November 2022 Book Review

The AMCI Reading Corner is a crowdsourced resource share aimed to serve as a platform for the AMCI community to share book recommendations and reflect with personal takeaways. Starting with monthly postings, more ways to engage will be shared as the idea grows.

This month, Jill Miller of Impact Association Management, shares her review of Think Again by Adam Grant

Recently, my six-year-old asked if I knew the world record for underwater breath-holding. Drawing from my childhood knowledge, I estimated six or so minutes until we consulted the internet and learned that a new breath-holding world record was set in 2021, at just over 24 minutes. We were floored! I couldn’t believe how far off my estimate was - or how much the record had changed over the past 20 years. As the world seems to be changing faster than ever, I find myself often needing to revise my knowledge set.

Think Again, by Adam Grant, provides a compelling mix of data and storytelling to encourage us to re-think what we think we know– and consider that perhaps we should not assume to know anything at all. It investigates the biases and assumptions that we bring to our decision-making, and describes how individuals and organizations can benefit from a mindset of lifelong curiosity.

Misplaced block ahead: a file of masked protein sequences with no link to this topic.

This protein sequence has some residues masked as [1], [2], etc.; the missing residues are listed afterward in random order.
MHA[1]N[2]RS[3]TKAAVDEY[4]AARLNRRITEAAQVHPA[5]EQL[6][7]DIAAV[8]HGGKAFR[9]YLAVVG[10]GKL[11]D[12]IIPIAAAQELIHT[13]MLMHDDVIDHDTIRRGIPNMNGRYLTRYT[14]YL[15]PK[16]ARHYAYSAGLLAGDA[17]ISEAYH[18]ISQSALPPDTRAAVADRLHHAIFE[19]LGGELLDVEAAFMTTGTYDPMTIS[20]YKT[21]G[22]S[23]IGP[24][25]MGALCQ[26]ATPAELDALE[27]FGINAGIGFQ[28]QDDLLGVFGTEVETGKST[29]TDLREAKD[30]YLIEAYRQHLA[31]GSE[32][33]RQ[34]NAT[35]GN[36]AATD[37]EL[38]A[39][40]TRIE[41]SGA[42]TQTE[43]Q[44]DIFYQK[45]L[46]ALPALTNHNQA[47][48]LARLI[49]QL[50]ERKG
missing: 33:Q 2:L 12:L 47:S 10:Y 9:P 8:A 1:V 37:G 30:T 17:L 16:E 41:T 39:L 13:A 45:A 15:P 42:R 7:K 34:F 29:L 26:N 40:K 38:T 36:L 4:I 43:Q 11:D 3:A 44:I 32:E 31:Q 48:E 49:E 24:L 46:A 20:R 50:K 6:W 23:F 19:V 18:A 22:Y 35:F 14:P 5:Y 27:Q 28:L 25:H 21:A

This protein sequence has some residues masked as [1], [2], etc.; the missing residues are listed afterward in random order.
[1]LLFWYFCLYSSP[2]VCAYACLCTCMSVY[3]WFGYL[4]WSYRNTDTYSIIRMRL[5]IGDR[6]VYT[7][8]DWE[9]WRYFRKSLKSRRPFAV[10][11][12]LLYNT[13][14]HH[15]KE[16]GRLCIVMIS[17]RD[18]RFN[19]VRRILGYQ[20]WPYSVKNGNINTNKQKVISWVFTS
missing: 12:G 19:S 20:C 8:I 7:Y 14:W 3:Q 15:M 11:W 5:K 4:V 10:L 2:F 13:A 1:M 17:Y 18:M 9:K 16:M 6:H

As an organizational psychologist, Adam Grant is an expert on opening other people’s minds–and our own. He states, “Intelligence is no cure, and it can even be a curse: there’s evidence that being good at thinking can make us worse at rethinking. The brighter we are, the blinder to our own limitations we can become.”

Grant provides some interesting evidence that the success achieved by some of the world’s strongest business leaders is a direct result of their high degree of comfort with being wrong and, consequently, open to new ideas. Research has shown that leaders who are comfortable with regularly being incorrect are more likely to seek constructive feedback, and end up leading more productive and innovative teams. Additionally, because these leaders allow themselves freedom from perfection, they illustrate to their employees a culture that is open to free-thinking and new ideas – even when those ideas may turn out to be complete failures!

Grant shares an array of enjoyable stories and anecdotes in in his book that include how an international debate champion wins arguments, how a Black musician leads white supremacists to abandon hate, and how Adam convinced Yankees fans to cheer for the Red Sox.

If you’re looking for ways to embrace the joy of being wrong, as well as revive your natural curiosity for the world, consider Think Again by Adam Grant.

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